Even in retirement, your credit report and credit score are important, especially if you plan to take out any loans to buy a home, finance a car purchase or help out a child or grandchild by cosigning for a loan.
Recent developments in the world of credit might affect your score and your ability to borrow money. Here are some of the recent changes you need to know about.
1. Credit report errors are easier to fix
Thanks to efforts spearheaded by the Ohio Attorney General's office, the three main credit-reporting agencies — Equifax, Experian and TransUnion — reached a settlement in March 2015 that makes it easier to fix mistakes in your credit reports. That means if there's an error on your report or out-of-date information, you have a better chance of having it addressed.
Instead of using automated processes to handle all consumer disputes, credit bureaus are starting to use specially trained employees to investigate complaints about mistakes in credit reports in instances where consumers provide written documentation about errors. Consumers will also receive additional information from the bureaus after the dispute has been investigated, including a list of options if they aren't happy with the outcome.
2. More time to resolve medical debt
Under the terms of last year's credit bureau settlement, medical debt — a big source of problems for many older Americans — won't immediately ding your credit reports or hurt your credit score. In the past, if you were at least 30 days late in paying a bill, it could go on your reports as a delinquency and stay there for seven years.
But under the new changes that are being implemented over a three-year period, past-due medical debts won't be reported to the credit bureaus until after a 180-day waiting period. With this restriction in place, consumers and medical providers have more time to work out billing disputes or to ensure that insurance payments have been properly applied.
3. Free credit scores and reports are easier to find
These days, it's easier than ever to get a free credit report or a free credit score, largely because there's more competition in the credit industry. The upshot for consumers is that now, more than ever, they're able to better track their credit reports and credit scores at no cost.
FICO currently remains the most well-known credit score. But more institutions and consumers are also using the VantageScore, which was jointly created by Equifax, Experian and TransUnion. Like FICO, VantageScore is a numerical credit score ranging from 300 to 850 points. FICO and VantageScore use separate formulas to calculate consumer credit scores.
A number of financial institutions — including Ally, Bank of America, Chase and Citi — now offer free FICO scores to some or all of their customers. Capital One and Discover offer credit scores to anyone, free of charge. Consumers can also now get free VantageScores from a variety of websites, such as Credit.com, Credit Karma, LendingTree and Quizzle.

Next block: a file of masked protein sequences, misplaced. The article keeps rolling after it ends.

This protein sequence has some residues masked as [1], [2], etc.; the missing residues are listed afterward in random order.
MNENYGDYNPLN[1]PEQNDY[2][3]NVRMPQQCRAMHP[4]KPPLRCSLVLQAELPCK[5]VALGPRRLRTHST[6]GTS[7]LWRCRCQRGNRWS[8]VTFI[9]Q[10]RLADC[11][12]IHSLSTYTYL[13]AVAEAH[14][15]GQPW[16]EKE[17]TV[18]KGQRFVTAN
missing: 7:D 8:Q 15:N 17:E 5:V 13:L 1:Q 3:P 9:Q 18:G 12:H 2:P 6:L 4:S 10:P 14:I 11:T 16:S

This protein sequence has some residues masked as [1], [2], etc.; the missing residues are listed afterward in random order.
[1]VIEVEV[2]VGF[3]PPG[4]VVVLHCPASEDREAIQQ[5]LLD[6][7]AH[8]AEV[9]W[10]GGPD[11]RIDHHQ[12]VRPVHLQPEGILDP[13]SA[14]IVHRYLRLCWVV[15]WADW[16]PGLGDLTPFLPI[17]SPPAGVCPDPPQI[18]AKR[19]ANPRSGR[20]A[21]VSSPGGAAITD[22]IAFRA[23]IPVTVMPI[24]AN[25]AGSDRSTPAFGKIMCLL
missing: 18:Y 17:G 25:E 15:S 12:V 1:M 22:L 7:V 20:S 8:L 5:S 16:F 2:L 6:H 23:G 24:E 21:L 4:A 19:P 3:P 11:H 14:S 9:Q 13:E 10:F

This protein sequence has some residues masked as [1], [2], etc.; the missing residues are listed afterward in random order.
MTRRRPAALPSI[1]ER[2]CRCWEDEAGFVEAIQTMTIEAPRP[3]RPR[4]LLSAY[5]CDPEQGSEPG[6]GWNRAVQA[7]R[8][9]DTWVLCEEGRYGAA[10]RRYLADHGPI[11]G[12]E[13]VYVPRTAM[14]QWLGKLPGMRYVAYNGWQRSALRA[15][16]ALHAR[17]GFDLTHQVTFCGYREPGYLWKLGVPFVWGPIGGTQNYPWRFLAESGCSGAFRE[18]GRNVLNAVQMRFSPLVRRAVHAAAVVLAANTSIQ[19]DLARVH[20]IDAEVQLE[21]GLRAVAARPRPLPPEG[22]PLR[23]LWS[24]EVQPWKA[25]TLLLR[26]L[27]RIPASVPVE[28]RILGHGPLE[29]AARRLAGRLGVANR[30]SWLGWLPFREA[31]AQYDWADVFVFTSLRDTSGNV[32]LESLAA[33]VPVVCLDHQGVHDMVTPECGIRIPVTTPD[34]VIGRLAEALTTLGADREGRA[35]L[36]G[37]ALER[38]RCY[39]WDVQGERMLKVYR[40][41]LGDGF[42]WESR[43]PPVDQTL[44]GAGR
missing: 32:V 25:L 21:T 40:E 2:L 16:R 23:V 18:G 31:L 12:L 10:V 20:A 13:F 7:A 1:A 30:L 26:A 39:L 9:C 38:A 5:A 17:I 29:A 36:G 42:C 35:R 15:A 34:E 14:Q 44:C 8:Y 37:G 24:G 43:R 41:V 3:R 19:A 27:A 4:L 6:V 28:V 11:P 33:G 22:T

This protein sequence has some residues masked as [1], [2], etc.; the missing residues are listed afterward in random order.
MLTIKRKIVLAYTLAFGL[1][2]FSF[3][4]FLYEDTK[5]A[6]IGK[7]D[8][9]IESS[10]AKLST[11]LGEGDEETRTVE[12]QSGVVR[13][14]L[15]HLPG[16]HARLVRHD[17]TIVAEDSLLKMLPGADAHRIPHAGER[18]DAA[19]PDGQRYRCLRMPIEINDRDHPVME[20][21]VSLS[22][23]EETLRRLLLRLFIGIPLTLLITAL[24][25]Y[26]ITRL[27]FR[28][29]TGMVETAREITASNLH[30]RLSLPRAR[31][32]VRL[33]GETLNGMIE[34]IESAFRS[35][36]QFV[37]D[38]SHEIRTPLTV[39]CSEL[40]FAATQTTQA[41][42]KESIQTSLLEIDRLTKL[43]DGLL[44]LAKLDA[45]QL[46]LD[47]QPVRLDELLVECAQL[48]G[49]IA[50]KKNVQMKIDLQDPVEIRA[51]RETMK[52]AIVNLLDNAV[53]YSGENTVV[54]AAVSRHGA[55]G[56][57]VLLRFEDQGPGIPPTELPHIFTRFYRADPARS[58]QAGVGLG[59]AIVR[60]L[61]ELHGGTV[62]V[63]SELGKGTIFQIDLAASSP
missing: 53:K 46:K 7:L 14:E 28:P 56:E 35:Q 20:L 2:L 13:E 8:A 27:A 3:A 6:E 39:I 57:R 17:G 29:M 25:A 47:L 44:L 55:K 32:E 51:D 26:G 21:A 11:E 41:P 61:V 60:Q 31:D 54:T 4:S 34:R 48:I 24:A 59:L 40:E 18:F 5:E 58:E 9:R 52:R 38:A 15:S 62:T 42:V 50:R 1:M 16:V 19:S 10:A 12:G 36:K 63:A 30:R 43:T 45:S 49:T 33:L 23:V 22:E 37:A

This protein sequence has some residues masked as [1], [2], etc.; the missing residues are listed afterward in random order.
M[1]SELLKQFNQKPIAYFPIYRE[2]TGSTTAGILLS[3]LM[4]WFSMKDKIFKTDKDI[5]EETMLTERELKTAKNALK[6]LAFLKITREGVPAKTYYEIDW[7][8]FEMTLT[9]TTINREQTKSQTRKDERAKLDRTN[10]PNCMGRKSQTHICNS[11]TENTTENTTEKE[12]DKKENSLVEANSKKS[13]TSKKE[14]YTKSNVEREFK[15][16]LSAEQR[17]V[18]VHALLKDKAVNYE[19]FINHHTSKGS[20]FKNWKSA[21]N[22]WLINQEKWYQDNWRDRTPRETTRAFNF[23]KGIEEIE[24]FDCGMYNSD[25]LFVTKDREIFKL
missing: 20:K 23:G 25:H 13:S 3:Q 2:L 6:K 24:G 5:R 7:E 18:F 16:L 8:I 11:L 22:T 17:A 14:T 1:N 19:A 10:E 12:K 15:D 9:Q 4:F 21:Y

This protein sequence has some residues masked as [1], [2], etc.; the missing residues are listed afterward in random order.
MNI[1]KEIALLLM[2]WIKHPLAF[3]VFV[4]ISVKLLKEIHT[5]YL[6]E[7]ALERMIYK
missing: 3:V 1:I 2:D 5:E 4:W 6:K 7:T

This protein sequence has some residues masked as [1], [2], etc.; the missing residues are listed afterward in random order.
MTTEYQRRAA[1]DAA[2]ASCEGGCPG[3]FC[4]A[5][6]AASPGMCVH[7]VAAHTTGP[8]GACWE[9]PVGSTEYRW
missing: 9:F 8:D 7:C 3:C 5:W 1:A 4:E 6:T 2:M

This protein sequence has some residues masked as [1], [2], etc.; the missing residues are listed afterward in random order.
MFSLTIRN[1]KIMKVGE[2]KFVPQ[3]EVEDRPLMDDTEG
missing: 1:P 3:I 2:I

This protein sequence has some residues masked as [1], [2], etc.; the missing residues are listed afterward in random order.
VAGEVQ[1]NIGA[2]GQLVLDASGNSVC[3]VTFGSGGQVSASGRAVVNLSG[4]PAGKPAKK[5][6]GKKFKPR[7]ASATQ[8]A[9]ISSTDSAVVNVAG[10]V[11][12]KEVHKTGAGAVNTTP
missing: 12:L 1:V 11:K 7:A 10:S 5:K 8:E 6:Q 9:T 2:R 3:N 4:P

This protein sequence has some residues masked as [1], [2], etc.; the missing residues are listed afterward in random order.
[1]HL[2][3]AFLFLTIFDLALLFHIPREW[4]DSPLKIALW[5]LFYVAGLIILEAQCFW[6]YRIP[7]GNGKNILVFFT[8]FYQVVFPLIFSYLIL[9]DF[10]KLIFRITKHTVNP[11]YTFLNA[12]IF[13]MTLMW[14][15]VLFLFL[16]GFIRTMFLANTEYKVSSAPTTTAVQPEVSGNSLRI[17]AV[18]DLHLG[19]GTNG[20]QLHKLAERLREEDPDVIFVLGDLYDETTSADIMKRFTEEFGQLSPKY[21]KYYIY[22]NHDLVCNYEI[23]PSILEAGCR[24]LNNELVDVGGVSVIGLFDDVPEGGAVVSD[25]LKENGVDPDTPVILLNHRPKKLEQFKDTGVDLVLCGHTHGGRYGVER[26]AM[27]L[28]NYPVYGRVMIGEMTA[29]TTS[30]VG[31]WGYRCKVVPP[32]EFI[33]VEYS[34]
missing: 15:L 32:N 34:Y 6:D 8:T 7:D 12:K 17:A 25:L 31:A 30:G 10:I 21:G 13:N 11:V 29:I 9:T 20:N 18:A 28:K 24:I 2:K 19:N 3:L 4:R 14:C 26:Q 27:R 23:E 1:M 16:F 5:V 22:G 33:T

What all this means is that the FICO credit score, while still widely used by banks and lenders, isn't the only game in town. With so much competition in the credit and financial services industry, consumers can go to numerous sources to get multiple credit scores for free.
4. Nontraditional payments, such as rent, are more important
For decades, only traditional loans, such as mortgages, car notes or credit card bills, were reported in your credit files. That's already changing.
Now, nontraditional data, such as routine utility bills and sometimes even monthly cellphone payments, are being reported to the credit bureaus. But the biggest category of nontraditional data being reported is rent payments — a trend that some observers say will become the norm in the future.
"The fact is, rent is often your largest monthly expenditure, and you should get credit for it," says Matthew Briggs, CEO of RentTrack, a company that helps consumers pay their rent online and track those on-time payments. "Both Fannie Mae and Freddie Mac recognize this, too, and are looking at using rental trade lines in their lending decisions. For many, rent-payment reporting is the only way to build credit without debt."
Briggs notes that a study from RentTrack found that the average increase in credit scores for consumers reporting rent was 9 points. For subprime renters (scores less than 650), the average increase was 29 points.
So if you've rented an apartment your whole life and want to buy a home, you may be able to get a loan without being told your credit file is too thin or nonexistent, assuming your rental history is documented.
There's another reason behind the push to include nontraditional data such as rent payments in credit reports: Studies show that this information generally helps consumers demonstrate their credit-worthiness.
"The real value of this data is that it may lift people out of subprime into prime scores," says Barrett Burns, president and CEO of Stamford, Conn.-based VantageScore Solutions, which offers the VantageScore. The second benefit is that it adds another payment account — or "trade line" — to a consumer's credit record, giving lenders more information on which to base their decisions.
Consumers with two or fewer credit accounts have "thin files." Many lenders have higher restrictions on thin-file consumers. And that can hurt older borrowers because people tend to borrow less often as they get older, Burns says.
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